“Tom reiterates that the book is a reminder of the urgent need for change. ‘The next 10 years are the most consequential in the history of humanity. We have to do something, or we’ll lose control over the climatic systems and never get it back,’ he says. ‘We need to reclaim a sense of agency in climate change, which has been deliberately undermined by fossil fuel companies.

“We all have a choice as to who we want to be during this time. Do we want to look back 30 years from now and say we gave up because it was difficult or say that we did everything possible to make a difference even if we don’t succeed? And why won’t we succeed? Real, genuine success is possible!’ he wraps up, firm optimism in his voice.”

More here. Check out the illustrations. Especially the owls.

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Map: Britannica
New Zealand is seeing a renaissance in the magazine business.

Sometimes a small, well-networked country or state can do a better job making challenging things happen than the big guys can. I’m thinking, for example, about West Virginia’s remarkable success in getting the Covid vaccine into people’s arms. (NBC has a cool story about Mom & Pop drugstores and the advantage of knowing your community.)

Today’s story comes from a very different part of the world and concerns a very different topic: the struggling print-magazine industry.

Elle Hunt reports at the Guardian, “At 8.31am on a Thursday, Henry Oliver received a text message from his employer, alerting him to a company-wide Zoom call in 29 minutes’ time.

“The day was 2 April 2020, a week into New Zealand’s national lockdown to control the spread of coronavirus. Oliver, who is the editor of Metro magazine, and his team had been scrambling to adjust to remote working and – with magazine publishing not among the ‘essential services’ permitted to continue through the pandemic – a new digital-first operation.

“Within an hour of that text, Oliver and the 300-odd other employees of Bauer Media New Zealand were told they were being made redundant, the titles they worked on would be put up for sale, and the entire company was to close. …

“A privately owned German company operational in 13 countries, including the US, UK and Australia, Bauer had been a pillar of the New Zealand magazine industry since 2012. In particular it was known for its current affairs and long-form features journalism, as the home of the Auckland-centric Metro, North & South and The Listener – titles with steady subscriber bases and some of the most experienced and awarded journalists in the country on staff.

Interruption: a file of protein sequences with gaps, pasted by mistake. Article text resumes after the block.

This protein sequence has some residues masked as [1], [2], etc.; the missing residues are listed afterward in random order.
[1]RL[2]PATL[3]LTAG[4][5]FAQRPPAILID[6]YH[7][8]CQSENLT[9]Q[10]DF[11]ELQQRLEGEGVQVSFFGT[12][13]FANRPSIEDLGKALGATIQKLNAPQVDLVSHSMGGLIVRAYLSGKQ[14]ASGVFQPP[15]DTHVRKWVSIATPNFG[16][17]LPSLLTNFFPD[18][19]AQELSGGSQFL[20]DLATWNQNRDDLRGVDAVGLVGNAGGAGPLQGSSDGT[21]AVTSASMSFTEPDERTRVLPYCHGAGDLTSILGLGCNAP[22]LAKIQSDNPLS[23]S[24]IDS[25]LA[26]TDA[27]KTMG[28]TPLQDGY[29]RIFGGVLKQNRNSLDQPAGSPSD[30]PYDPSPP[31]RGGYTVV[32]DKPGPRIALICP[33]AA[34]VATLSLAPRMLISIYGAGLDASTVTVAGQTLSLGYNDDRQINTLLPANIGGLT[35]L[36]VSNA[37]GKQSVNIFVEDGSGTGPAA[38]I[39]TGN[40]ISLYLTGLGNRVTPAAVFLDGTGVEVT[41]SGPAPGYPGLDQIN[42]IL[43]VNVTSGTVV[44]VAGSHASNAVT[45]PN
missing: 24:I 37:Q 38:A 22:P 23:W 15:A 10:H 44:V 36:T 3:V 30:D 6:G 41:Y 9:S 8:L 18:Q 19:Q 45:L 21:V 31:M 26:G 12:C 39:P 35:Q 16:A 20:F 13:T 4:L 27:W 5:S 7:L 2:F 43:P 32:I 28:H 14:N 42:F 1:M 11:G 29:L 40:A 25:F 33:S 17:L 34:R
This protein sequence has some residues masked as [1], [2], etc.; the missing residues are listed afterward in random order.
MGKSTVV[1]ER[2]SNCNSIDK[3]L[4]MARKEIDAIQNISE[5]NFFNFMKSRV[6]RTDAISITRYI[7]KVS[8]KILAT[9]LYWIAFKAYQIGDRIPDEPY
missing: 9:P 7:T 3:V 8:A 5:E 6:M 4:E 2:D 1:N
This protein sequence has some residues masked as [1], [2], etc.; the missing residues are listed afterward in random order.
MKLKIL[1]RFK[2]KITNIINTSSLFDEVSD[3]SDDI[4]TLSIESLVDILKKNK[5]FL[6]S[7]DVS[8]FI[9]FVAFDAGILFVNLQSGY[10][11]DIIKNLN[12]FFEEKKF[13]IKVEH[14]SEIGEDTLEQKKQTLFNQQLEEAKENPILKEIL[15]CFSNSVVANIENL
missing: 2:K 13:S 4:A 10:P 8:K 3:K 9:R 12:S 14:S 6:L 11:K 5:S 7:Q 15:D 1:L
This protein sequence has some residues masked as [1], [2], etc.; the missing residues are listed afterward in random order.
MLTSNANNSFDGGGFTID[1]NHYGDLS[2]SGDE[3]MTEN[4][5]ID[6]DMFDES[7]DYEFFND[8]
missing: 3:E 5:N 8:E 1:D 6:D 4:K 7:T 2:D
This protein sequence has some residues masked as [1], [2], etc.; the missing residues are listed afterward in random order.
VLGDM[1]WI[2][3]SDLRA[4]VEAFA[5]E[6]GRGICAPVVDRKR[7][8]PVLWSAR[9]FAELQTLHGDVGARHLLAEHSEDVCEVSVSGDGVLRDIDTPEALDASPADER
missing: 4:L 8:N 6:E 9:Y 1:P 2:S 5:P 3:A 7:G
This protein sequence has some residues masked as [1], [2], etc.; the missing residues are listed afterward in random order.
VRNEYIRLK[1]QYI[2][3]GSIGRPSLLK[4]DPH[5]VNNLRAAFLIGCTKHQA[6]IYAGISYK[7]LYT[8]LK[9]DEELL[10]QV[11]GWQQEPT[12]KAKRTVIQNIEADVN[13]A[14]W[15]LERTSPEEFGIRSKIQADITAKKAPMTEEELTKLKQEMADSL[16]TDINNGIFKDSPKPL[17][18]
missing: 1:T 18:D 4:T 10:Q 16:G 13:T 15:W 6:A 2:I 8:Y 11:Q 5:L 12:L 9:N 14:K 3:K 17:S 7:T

“In its suddenness and its sweep, Bauer’s decision seemed to sound a death knell for an entire industry. … Yet less than a year later, not only have Bauer magazines been brought back to life under new ownership, but also new titles have been launched – reflecting a flurry of investment and innovation in New Zealand media precipitated by the pandemic.

“Sydney private equity firm Mercury Capital purchased Bauer NZ for an unspecified sum in June (later renaming it Are Media) – extending a lifeline to The Listener and four other mastheads.

Metro and North & South were both acquired by independent investors seeking to preserve New Zealand’s tradition of long-form features journalism.

“Meanwhile, four entirely new monthly titles – staffed by former Bauer editors and writers, with former CEO Paul Dykzeul advising – were launched by School Road Publishing in November.

“The recovery, since the dire outlook in April, has exceeded all expectations: testament to the appetite of New Zealanders not just to read magazines, but to make them.

“The day after he was made redundant, Oliver started work on a zine. With a budget procured from property developer Britomart Group, he was able to deploy the talents of many of the journalists and designers who had been let go with him from Bauer. He gave it the tongue-in-cheek title Essential Services, describing it as a ‘small affirmation of life in the face of media industry collapse.’